I’d settle for meh.
I know it will be. But it’s either “meh” or dead, and I choose meh.
What do I want lots of money for? That’s a really good question. There’s one level of money where you can just retire early and live really really cheap, but its not necessarily respectable. Then there’s another level of money where I believe you can become a socially respectable loafer - that’s probably where I want to be. I don’t have any idea what the exact dollar amounts would be. I used to be sort of into working for a living and earning a respectable middle class income - I defiantly so far have not been too good at it.
Lately being respectably middle class just seems so depressing for someone like me; I mean if I was going to be really good at something or find somewhere I fit in, I think it would have happened buy now. I mean it just seems so depressing what a lot of people do - spending all their time and energy going to a place that they don’t really love, doing something they don;t really care about for a paycheck that allows them nothing in life other than utter mundanity.
Don’t get me wrong, there are plenty of people I meet that get great enjoyment out of their working lives, but I see myself as much more like the former. I actually wouldn’t mind kind of living on the fringes a little bit, in a van, kind of transient - pretty much anything other than dragging myself to work everyday for the next 30 years like in the first example - I can’t imagine how people do it. I think I just have a strong aversion to being middle class; I can’t say I’ve ever met anyone else like that.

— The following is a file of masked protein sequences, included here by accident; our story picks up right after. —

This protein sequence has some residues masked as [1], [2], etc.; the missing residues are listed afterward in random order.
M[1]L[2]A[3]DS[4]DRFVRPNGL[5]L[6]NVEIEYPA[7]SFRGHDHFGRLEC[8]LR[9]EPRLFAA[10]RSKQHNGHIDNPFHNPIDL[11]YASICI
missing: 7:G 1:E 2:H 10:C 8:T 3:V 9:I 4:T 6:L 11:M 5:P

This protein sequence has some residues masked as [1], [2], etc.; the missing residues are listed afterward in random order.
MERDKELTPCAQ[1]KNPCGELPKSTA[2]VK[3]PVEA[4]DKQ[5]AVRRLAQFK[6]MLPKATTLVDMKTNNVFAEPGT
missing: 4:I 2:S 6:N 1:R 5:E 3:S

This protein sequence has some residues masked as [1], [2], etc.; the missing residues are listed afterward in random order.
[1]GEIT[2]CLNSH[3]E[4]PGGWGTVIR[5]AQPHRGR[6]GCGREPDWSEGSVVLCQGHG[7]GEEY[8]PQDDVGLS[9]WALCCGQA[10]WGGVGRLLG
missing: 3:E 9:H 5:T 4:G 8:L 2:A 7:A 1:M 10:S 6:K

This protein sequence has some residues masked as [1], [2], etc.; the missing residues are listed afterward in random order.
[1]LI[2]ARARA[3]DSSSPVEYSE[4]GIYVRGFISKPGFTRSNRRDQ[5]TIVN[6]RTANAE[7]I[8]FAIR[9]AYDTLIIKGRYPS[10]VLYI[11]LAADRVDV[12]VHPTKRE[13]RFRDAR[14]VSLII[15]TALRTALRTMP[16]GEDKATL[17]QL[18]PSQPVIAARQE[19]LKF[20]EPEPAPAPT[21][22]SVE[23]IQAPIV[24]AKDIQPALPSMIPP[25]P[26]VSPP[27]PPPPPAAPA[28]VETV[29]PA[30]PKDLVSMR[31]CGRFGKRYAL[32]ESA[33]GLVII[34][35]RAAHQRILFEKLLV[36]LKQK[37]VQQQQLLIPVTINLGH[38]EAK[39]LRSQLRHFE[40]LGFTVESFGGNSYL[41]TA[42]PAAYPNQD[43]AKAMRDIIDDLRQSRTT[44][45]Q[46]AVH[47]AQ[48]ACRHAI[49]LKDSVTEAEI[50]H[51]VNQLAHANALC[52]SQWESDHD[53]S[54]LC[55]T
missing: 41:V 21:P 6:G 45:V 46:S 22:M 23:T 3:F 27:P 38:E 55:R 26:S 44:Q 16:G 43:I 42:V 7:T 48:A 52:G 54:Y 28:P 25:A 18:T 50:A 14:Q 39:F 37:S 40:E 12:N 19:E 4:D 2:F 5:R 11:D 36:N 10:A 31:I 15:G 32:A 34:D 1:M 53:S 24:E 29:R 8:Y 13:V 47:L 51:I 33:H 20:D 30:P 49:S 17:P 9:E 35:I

Sweet God, I certainly hope my life is meh from now on.
I have certainly deliberately taken as many steps as I can think of in order to minimize the amount of drama and upheaval in it.
Excitement is vastly overrated. I have found that excitement tends to essentially be a code for “OMG WTF BBQ” with a side helping of “RUN LIKE HELL”.
I’m happy, content and satisfied with the life I’ve built for myself. I make enough money to pay my bills (and do a modicum of forward planning for retirement and so forth). I have a job that I am damn good at and that is not generally particularly burdensome. I have a happy marriage, good friends and a large family (although no children - c’est la vie). If there were major things about my life I disliked, I would certainly be doing something about it.
I can do the things I want to do (although sometimes it requires some planning and budgeting), I have hobbies and activities that I enjoy the hell out of. But I am also 100% certain that any number of people I know (and some to whom I am related) look at my life and are filled with “OMG How does she STAND the boredom”. My life contains a bare minimum of drama and “excitement”. This is entirely on purpose - and one of the things I love most about my life as it is.
If you find a solution let me know, I’d be happy to hear it.